Unlike NYC where sudden rainstorms sprout umbrella hawkers outside every subway station and hotel, Shanghai’s parasol vendors are brought out by the summer sunshine. Light skin is a “Chinese obsession” according to a number of local Shanghainese; migrants from rural areas, many with darker, rougher complexions, are looked down upon. One television commercial even makes the claim that a certain skin lotion will make you “three shades lighter.” And despite the hot, humid weather, many women wear long sleeves, hats and pants. ““A woman should always have fair skin,” a Chinese lady was quoted as saying in a NY Times article. “Otherwise people will think you’re a peasant.”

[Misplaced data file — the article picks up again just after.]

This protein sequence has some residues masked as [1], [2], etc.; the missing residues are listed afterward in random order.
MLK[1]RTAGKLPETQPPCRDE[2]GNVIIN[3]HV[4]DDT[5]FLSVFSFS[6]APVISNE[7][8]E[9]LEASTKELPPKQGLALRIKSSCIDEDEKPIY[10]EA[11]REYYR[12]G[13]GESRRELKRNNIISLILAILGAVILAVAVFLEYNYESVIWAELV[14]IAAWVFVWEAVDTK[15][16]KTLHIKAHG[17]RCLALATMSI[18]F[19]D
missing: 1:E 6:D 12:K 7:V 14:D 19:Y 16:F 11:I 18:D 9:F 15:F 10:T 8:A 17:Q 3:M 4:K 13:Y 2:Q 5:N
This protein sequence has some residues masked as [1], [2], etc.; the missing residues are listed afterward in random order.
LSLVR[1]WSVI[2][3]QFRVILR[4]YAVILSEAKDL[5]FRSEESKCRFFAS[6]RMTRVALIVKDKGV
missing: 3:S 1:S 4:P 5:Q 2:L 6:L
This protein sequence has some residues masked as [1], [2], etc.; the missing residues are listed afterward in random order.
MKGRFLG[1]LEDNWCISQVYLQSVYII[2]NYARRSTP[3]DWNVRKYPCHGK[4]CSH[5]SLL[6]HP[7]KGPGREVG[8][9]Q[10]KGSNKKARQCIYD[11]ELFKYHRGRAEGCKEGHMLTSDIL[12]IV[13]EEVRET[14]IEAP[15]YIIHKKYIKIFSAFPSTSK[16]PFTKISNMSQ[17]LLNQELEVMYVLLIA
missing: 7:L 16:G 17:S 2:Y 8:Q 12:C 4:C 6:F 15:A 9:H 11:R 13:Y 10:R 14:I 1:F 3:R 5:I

Bund Beach on the Huangpu River in Shanghai is a small spot adjacent to the Cool Docks, complete with a sand volleyball court, basketball court, sand-filled play area for children, lounge chairs and a tiki-bar. Admission is 50CNY ($8.00) and you can reserve the volleyball court for up to 2 hours (8 people) for 300CNY. I live directly across the river, a short ferry ride away, and I can see myself catching rays here whenever the sun can burn through the Chinese haze.